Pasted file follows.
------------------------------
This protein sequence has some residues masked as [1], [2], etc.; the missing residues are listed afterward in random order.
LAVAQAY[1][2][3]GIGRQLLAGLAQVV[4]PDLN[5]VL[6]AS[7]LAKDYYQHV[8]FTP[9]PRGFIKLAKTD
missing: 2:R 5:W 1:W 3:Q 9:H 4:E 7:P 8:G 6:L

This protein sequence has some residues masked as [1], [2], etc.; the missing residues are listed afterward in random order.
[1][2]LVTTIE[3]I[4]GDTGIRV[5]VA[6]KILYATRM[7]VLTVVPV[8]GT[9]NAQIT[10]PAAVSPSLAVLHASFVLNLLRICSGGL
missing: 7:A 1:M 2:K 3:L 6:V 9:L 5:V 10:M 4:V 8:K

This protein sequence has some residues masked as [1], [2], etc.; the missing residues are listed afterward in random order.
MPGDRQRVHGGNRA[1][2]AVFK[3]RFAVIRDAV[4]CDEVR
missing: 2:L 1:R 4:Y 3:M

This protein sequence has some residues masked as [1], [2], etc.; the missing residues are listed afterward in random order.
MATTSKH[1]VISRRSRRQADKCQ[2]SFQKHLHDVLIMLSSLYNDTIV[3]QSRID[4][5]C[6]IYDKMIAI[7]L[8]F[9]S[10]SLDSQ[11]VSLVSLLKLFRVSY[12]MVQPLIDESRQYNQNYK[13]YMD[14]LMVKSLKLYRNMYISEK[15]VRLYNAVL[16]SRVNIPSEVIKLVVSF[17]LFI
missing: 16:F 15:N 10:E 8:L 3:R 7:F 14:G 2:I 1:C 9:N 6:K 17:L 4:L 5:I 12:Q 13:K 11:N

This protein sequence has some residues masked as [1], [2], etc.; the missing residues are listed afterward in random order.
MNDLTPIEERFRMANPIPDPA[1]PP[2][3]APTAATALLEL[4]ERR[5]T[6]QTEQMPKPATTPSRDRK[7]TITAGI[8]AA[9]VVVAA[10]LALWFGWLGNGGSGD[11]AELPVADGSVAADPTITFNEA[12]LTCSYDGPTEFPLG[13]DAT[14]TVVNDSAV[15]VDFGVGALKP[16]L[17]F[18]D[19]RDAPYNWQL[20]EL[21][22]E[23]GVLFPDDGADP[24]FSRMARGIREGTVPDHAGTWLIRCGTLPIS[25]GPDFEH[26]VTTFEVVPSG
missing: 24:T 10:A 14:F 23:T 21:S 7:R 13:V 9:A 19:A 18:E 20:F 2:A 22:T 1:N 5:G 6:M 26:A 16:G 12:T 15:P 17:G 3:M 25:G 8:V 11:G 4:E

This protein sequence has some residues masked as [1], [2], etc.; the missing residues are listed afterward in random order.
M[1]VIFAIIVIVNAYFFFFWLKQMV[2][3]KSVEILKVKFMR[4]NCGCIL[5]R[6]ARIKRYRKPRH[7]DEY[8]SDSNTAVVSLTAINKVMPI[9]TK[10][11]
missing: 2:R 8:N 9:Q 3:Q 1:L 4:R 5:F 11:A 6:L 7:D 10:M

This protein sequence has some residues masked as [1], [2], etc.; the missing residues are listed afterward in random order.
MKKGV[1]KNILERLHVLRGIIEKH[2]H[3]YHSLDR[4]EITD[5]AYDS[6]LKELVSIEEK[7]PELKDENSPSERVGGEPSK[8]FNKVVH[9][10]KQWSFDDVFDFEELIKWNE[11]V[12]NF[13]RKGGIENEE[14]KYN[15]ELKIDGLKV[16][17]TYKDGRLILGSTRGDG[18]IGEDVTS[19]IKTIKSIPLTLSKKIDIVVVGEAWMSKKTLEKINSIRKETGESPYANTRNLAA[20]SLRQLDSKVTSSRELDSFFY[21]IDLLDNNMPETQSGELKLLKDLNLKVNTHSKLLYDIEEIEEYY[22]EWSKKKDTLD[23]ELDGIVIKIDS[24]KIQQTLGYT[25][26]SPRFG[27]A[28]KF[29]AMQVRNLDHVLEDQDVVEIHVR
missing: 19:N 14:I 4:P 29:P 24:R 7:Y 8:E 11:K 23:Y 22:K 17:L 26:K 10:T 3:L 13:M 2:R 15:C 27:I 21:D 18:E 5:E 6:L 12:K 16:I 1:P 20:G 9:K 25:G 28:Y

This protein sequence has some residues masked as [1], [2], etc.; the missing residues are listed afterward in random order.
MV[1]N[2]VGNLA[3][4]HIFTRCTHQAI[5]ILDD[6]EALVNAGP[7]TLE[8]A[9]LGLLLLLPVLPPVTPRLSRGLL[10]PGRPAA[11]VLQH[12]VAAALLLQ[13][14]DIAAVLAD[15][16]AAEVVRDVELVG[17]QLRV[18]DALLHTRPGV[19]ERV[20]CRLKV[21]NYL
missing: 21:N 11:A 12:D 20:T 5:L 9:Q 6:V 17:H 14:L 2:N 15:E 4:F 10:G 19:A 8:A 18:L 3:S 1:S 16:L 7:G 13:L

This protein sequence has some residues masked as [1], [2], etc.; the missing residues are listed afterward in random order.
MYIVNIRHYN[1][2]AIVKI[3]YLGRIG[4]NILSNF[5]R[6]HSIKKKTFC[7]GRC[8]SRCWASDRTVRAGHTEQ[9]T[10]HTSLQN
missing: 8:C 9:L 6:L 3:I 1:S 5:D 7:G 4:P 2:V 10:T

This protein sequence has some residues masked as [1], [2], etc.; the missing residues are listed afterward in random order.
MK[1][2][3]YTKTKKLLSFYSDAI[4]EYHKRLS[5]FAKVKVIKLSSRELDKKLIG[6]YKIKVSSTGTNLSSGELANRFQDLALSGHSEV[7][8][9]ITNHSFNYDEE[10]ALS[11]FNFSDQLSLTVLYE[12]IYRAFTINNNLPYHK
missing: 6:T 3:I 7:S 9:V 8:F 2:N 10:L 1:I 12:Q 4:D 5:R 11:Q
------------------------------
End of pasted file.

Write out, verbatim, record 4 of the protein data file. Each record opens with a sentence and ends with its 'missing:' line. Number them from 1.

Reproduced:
This protein sequence has some residues masked as [1], [2], etc.; the missing residues are listed afterward in random order.
MATTSKH[1]VISRRSRRQADKCQ[2]SFQKHLHDVLIMLSSLYNDTIV[3]QSRID[4][5]C[6]IYDKMIAI[7]L[8]F[9]S[10]SLDSQ[11]VSLVSLLKLFRVSY[12]MVQPLIDESRQYNQNYK[13]YMD[14]LMVKSLKLYRNMYISEK[15]VRLYNAVL[16]SRVNIPSEVIKLVVSF[17]LFI
missing: 16:F 15:N 10:E 8:L 3:R 7:F 14:G 2:I 1:C 9:N 6:K 17:L 4:L 5:I 12:Q 13:K 11:N